Lions, Coyotes, Oh My
North Bay residents living or recreating near open spaces need to be aware they’re sharing that habitat with a wide range of species, including coyotes and mountain lions. “People do forget that we live in a wild area,” says Sheri Cardo, spokesperson for the Marin Humane Society. A Windsor couple who live on an acre just south of the city limits recently awoke to the tumult of their dogs barking amid loud crashing noises. An approximately 70-pound juvenile mountain lion apparently entered their sun room through a screen door. The cougar’s presence woke the couple’s three small dogs, who were sleeping in the sun room, and their Labrador retriever, who was outside. Alarmed, the big cat was leaping against the room’s glass walls, attempting to escape. Eventually, the cougar burst through the screen door and ran away. In a separate incident, a Mill Valley family living next to Horse Hill open space area suspect their 15-year-old tabby fell victim to one of the coyotes spotted roaming the neighborhood. Only the cat’s paw was found. Although no recent sightings have been reported in Napa County, it is also home to free-ranging predators. Most mountain lions and coyotes prefer to stay away from humans, but people inadvertently entice them closer, Cardo says. Coyotes eat rodents; rodents eat pet food left outside or fruit fallen under trees; and coyotes follow the rodents. “Coyotes serve a vital role in our ecosystem, so we need to learn with them, but we don’t want to habituate them to humans,” Cardo says. “We want to keep our wildlife wild.” No food should be left outdoors, and downed fruit must be cleaned up. Garbage can lids need to be secured. Pets, especially small ones, should only be outside if they’re watched by humans.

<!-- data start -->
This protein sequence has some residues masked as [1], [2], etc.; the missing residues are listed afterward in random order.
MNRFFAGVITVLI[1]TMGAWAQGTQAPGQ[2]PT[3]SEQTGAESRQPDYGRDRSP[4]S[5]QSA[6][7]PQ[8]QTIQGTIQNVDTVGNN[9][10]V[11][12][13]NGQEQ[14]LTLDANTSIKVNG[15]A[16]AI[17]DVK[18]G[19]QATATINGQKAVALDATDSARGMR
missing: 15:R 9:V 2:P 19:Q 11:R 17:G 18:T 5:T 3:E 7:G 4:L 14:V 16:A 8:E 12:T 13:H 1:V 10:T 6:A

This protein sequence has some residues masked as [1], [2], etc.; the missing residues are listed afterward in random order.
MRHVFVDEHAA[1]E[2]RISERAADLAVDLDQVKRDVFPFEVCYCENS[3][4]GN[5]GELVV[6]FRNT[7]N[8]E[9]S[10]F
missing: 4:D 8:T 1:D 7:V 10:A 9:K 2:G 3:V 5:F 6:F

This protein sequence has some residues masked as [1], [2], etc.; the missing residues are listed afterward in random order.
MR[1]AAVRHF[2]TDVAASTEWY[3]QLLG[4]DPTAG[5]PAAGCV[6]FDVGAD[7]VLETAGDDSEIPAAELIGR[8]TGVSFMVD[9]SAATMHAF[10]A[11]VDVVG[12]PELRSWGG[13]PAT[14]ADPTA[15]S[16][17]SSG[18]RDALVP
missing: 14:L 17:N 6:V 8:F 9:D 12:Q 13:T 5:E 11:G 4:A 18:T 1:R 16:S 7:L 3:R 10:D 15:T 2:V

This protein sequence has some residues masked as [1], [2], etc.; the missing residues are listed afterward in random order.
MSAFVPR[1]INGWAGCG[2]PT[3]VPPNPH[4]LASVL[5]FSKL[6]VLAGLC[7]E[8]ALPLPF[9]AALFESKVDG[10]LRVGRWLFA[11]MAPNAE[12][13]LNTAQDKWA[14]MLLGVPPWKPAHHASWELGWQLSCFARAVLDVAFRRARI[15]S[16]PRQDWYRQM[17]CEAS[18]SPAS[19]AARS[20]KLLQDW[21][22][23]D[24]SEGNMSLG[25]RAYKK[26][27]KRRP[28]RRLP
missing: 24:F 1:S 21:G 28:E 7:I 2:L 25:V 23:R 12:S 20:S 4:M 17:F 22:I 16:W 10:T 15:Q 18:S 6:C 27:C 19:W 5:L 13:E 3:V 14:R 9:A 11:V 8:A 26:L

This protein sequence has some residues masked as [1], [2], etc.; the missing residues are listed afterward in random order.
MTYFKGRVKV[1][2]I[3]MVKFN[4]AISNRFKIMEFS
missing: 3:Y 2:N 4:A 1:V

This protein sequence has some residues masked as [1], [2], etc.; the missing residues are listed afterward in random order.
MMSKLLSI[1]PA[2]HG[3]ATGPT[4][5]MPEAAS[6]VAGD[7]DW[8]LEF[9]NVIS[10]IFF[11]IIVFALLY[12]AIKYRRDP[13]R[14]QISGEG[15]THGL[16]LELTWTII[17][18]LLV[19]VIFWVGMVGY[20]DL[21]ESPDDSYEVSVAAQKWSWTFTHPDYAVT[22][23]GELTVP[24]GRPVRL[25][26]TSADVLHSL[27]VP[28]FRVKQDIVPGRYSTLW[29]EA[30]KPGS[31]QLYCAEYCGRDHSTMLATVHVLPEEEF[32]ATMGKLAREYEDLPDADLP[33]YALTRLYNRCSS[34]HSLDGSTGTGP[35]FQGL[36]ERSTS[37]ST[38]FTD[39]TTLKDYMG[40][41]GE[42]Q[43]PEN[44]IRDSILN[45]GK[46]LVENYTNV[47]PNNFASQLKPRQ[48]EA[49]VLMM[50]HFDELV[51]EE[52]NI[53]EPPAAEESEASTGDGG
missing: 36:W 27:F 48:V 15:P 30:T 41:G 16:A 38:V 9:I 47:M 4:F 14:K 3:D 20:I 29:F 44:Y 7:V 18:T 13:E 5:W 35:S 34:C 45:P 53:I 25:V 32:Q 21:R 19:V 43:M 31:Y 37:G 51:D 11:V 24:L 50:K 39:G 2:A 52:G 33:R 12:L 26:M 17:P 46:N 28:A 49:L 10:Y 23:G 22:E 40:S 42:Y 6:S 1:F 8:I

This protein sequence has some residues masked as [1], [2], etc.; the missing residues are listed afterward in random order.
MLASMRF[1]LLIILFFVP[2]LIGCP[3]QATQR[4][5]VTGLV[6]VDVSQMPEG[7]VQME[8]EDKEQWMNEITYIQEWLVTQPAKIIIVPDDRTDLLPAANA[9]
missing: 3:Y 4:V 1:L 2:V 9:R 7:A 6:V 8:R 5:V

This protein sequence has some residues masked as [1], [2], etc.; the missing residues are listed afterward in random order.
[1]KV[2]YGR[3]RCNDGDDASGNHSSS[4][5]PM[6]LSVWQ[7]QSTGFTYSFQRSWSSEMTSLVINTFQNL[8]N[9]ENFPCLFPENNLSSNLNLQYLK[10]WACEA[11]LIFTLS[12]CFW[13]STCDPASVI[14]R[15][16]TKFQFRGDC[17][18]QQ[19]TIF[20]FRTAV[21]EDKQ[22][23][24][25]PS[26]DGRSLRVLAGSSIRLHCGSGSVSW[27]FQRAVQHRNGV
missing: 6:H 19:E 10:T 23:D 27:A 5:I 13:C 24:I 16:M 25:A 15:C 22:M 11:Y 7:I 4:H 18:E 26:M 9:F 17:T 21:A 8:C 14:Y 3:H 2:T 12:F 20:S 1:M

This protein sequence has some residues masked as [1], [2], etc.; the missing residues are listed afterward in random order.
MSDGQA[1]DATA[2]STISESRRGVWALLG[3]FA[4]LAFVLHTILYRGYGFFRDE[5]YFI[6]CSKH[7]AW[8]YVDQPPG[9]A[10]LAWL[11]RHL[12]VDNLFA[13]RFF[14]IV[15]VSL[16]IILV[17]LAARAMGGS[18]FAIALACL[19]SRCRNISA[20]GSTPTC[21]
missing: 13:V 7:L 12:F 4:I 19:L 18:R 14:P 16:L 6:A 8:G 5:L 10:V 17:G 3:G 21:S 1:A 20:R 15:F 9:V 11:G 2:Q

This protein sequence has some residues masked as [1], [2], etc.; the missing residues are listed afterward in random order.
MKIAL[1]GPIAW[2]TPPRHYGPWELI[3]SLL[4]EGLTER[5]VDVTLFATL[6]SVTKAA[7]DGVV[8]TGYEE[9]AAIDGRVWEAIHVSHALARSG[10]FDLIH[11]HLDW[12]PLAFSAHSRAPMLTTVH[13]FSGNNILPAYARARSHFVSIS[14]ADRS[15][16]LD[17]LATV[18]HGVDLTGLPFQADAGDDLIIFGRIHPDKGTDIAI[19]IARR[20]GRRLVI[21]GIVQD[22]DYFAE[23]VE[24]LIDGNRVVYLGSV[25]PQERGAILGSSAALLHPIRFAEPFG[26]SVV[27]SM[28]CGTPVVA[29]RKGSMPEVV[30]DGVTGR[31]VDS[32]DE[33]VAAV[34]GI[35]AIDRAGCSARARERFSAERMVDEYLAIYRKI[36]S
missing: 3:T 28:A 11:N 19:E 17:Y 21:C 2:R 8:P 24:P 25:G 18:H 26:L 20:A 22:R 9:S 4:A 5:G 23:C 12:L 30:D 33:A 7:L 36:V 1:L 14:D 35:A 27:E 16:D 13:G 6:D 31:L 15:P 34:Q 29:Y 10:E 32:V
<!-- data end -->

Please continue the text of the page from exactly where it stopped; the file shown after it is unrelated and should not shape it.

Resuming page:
Get an overview of Sonoma County’s progress toward protecting local and global climate conditions at the second annual Climate Protection Conference, July 14, in Rohnert Park. “Sonoma County has set the boldest community greenhouse gas-emission-reduction target in the nation. How are we going to do that? Only by working together,” says Ann Hancock the Climate Protection Organization. Linda Adams, the new head of the California Environmental Protection Agency, will be the keynote speaker in a lineup that includes local politicians, water officials, PG&E representatives, farmers, business executives and more. “I still haven’t given up hope that Gov. Schwarzenegger is going to show up. We invited him,” Hancock adds. Admission is $30 and the registration deadline is June 30. Call Mary Ellen Lazzarini at 707.543.3351.